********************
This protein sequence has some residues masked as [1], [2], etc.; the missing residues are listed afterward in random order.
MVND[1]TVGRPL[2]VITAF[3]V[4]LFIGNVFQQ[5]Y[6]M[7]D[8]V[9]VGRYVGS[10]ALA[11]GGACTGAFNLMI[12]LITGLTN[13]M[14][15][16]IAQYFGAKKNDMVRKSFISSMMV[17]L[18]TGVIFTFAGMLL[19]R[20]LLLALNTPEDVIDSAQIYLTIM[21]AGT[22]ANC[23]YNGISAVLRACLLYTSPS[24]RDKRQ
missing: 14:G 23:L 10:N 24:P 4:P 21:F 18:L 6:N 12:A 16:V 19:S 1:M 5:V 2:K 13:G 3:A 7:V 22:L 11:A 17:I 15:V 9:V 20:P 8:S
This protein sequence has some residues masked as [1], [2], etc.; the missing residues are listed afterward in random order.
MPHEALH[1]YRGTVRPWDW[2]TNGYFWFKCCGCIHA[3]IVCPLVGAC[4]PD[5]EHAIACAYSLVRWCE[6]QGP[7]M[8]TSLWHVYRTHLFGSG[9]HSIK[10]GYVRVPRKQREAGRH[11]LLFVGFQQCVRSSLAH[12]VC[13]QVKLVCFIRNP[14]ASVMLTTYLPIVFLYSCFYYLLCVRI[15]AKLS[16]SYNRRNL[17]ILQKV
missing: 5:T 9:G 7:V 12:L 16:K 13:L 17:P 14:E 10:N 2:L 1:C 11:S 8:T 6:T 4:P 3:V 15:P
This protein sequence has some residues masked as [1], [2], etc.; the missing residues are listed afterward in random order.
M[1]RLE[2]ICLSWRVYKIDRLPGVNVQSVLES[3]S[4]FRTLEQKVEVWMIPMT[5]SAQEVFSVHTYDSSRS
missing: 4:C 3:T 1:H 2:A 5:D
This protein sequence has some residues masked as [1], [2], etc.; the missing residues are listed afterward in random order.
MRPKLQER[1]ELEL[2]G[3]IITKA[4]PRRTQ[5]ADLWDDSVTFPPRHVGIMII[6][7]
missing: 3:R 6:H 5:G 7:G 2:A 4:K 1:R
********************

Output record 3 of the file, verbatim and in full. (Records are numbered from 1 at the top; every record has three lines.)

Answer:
This protein sequence has some residues masked as [1], [2], etc.; the missing residues are listed afterward in random order.
M[1]RLE[2]ICLSWRVYKIDRLPGVNVQSVLES[3]S[4]FRTLEQKVEVWMIPMT[5]SAQEVFSVHTYDSSRS
missing: 4:C 3:T 1:H 2:A 5:D